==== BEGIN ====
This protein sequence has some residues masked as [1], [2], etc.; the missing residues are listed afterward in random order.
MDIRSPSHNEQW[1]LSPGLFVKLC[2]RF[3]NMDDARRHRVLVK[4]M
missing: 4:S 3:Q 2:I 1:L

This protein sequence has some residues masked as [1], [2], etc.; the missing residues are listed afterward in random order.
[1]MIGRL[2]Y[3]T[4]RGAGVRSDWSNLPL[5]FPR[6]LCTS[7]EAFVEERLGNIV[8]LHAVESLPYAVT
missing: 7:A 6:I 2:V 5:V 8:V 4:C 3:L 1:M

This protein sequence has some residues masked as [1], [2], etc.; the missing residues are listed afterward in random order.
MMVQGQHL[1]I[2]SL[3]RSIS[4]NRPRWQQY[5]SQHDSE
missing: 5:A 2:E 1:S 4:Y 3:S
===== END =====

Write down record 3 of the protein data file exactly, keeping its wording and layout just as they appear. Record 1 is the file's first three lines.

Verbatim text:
This protein sequence has some residues masked as [1], [2], etc.; the missing residues are listed afterward in random order.
MMVQGQHL[1]I[2]SL[3]RSIS[4]NRPRWQQY[5]SQHDSE
missing: 5:A 2:E 1:S 4:Y 3:S